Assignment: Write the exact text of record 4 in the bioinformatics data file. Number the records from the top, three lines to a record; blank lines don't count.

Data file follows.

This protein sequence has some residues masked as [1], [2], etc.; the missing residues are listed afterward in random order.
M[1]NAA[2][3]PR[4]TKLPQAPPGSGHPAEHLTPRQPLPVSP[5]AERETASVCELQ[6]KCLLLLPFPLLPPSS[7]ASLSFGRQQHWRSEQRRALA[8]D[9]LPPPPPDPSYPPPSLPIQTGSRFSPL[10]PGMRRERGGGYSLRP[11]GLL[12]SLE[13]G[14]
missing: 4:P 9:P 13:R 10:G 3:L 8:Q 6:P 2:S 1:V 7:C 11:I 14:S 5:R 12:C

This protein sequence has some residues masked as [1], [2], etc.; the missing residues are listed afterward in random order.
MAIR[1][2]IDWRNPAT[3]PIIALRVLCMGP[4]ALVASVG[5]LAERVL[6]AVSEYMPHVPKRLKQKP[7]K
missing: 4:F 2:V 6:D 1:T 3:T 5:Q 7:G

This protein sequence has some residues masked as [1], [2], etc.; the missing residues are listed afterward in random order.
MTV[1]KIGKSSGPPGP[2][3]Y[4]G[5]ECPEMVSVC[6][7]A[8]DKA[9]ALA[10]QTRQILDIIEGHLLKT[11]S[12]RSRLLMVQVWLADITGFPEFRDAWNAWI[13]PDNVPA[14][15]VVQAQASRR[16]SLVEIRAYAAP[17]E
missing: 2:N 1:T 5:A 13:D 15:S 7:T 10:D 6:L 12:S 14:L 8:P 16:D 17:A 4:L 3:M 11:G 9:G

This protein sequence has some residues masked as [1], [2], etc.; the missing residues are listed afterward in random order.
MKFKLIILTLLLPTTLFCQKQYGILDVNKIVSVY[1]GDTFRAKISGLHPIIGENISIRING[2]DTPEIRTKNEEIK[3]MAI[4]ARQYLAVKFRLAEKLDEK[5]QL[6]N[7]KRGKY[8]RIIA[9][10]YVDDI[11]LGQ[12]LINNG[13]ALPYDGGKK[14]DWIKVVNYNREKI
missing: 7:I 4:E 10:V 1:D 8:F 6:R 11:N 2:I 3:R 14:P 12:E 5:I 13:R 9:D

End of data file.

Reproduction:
This protein sequence has some residues masked as [1], [2], etc.; the missing residues are listed afterward in random order.
MKFKLIILTLLLPTTLFCQKQYGILDVNKIVSVY[1]GDTFRAKISGLHPIIGENISIRING[2]DTPEIRTKNEEIK[3]MAI[4]ARQYLAVKFRLAEKLDEK[5]QL[6]N[7]KRGKY[8]RIIA[9][10]YVDDI[11]LGQ[12]LINNG[13]ALPYDGGKK[14]DWIKVVNYNREKI
missing: 7:I 4:E 10:V 1:D 8:F 6:R 11:N 2:I 3:R 14:P 12:E 5:I 13:R 9:D